The new collective bargaining agreements approved this week by the United States Soccer Federation and its men’s and women’s national teams will, at last, bring an end to a decades-long, emotionally exhausting and wildly expensive fight over equal pay.
For the first time, the women’s team, which has won the last two Women’s World Cups and four overall, will be paid at the same rate for game appearances and tournament victories as the men’s team, which has historically (and persistently) failed to even sniff that kind of success.
In addition to those new (and higher) per-game payments, the new contracts also include an unprecedented redistribution of the millions of dollars in World Cup prize money the men’s and women’s teams can earn by playing in the tournament every four years. They also contain new revenue-sharing agreements that could see the players receive millions more from their cut of U.S. Soccer’s commercial revenues each year.
What do the changes look like, both in practice and in dollars? Read on.
What do they mean by equal pay?
Under the new contracts, men and women will for the first time be paid at the same rate for representing the United States in international soccer matches and tournaments.
This is a first for U.S. Soccer but not for women’s soccer; teams from Norway and Australia have signed and trumpeted equal pay deals for match payments, though none address their teams’ total compensation gap. It is the amounts of money involved in the U.S. Soccer deal, and the sources of it, that make this a groundbreaking moment.
How are the national teams paid?
Payments to the players — stars like Christian Pulisic and Weston McKennie on the men’s side, and Rose Lavelle and Christen Press on the women’s team — come in several forms.
The bulk of the money in most years is through so-called match fees: Each player called in to play for a national team receives an appearance fee (for being called in) and a performance bonus (extra money awarded for a win or a tie; teams get nothing extra if they lose). In years with major tournaments, those payments are supplemented by prize money for appearing in major championships like the World Cup.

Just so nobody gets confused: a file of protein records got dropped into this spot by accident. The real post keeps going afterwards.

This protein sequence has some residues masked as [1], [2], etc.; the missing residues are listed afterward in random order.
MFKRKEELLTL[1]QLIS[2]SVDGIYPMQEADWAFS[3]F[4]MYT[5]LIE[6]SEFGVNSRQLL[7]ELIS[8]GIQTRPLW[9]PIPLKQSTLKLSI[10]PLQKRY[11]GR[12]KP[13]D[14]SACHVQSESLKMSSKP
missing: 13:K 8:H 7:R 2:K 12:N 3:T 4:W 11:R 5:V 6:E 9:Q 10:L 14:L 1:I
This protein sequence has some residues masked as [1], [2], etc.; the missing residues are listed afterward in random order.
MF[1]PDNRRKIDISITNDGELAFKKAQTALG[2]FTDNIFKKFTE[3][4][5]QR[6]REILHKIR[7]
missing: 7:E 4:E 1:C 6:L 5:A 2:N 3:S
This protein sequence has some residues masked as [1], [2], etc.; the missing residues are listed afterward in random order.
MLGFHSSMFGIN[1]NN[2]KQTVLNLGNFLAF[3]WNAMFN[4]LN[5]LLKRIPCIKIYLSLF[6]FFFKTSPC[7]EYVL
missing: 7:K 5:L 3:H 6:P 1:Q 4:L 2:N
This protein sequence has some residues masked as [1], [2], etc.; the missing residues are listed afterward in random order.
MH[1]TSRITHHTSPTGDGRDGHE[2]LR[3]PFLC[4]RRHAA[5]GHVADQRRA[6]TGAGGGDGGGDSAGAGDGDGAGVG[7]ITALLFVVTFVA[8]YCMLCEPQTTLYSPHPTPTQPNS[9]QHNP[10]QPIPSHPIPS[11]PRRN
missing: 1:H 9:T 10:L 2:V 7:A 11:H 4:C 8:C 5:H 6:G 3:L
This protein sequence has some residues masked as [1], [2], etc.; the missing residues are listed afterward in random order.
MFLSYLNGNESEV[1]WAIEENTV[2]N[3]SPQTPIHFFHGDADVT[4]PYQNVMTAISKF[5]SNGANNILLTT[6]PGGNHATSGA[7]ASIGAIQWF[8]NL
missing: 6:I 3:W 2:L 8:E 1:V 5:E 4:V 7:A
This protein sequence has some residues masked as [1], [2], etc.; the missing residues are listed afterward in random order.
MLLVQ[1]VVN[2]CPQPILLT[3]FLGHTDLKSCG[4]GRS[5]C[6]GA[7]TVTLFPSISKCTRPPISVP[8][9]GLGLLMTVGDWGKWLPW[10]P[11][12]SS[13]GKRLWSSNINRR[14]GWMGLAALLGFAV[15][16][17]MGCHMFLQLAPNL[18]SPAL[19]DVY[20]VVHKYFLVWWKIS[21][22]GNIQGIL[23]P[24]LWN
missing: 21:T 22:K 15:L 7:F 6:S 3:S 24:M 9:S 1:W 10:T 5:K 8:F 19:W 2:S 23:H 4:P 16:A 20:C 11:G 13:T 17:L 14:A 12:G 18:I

In the past, those match payments were different for men and women, the result of a structure in which women — who make far less from playing with their club teams — accepted smaller camp fees and bonuses in exchange for guaranteed annual salaries from U.S. Soccer. The men, meanwhile, were on a strict pay-for-play model: If you got called up to the national team, you would receive a (higher) bonus. If you didn’t, you got nothing.
World Cup money? The men received multiple times more even if, as the women regularly noted, the women won championships and the men struggled to make it out of the first round.
The problem with different pay structures, of course, was that they led to different payments. And the men almost always wound up with more.
So what has changed?
The new contracts announced this week will end the women’s guaranteed-salary system and put both senior teams on the pay-for-play model.
The decision to pursue guaranteed salaries had always been a strategic calculation by the women: While the men traditionally earn the bulk of their income from their club salaries, the nascent women’s professional game — far behind in its development — offered much lower salaries, even to its stars. Guaranteed incomes from U.S. Soccer, then, offered the security of a consistent wage, and ensured that a female player who got injured, or pregnant, wouldn’t lose her house or her car.
Switching to the pay-for-play model carries some risk for some women: A player who falls out of favor, and off the U.S. Soccer payroll, could tumble out of the sport without a consistent income beyond her club salary. But for the top players — who now earn bigger salaries from their club teams — the prospect of higher match payments, shared World Cup payouts with the men and revenue-sharing splits with U.S. Soccer was clearly worth it.
What kind of money are we talking about?
Under the terms of the new deals, which run through 2028, both men and women will receive $8,000 just for being called into a camp for most games, and a $10,000 bonus for each one they win. For the women, that means a doubling of match fees, for more than a dozen games a year.